Health: A love letter to the patient-doctor relationship

During the month of Valentine’s Day, many of us think about our most significant relationships. Young couples think about grand and romantic ways they’ll express their passion; married couples think about the money they’ll save by dining at home.

But the relationships that are more often taken for granted are those you share with your physicians, and of course, the most significant of these is your relationship with your family doctor — a long term relationship that’s important not only for your heart, but every other organ of your body and your wellbeing as a whole.

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It is my relationships with individual patients that originally drew me to family practice. The practice of medicine can become cold and clinical without the emphasis on the human connection. Nothing can match the potential depth and breadth of the patient-family doctor relationship.

As physicians, we must earn our patients’ confidence — to trust us to keep private their medical history, their deepest secrets and their greatest values and to have the faith that we will be their advocates and do our best for them.

In exchange, we are privileged with the sharing of our patients’ personal stories — the good and bad things they may have done, the great and awful things they have lived through and how they make sense of it all.

Over the years, we become a part of our patients’ stories. Sometimes, life can be overwhelming and each of us could lose our sense of control. When we feel helpless, we feel anxious. When we feel hopeless, we feel depressed.

When needed, physicians can help shape patients’ stories with more positive, empowering perspectives. Though patients may present a number of problems, I encourage them to verbalize and visualize their goals.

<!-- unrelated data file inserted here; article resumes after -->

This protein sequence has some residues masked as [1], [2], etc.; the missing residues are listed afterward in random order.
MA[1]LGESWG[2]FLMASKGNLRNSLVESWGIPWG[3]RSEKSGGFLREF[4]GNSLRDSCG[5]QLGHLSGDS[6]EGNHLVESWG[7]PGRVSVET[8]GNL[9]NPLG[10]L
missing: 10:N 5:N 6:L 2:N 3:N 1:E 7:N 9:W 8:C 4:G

One of the greatest gifts I can give to patients who see themselves as hapless victims of bad luck, relationships and health is the transforming perspective that they can be agents of positive change in their own lives.

Though we may not have chosen the canvas of our lives nor the colours on our palette, we can choose how we see this life and what we will create with it.

On Feb. 16 at 7 p.m., I’ll be speaking at the Metrotown branch of the Burnaby Public Library on “The Patient-Doctor Relationship: making the most of the every medical visit.” I’ll offer some tips on improving communication and working together to achieve your personal goals. I’ll cover the key information you should know about medications and other treatments and the key screening tests we need at different stages of our lives. For more information, phone the Metrotown branch at 604-436-5400 or register online at

Davidicus Wong is a family physician and his Healthwise columns appear regularly in this paper. For more on achieving your positive potential in health, see his website at

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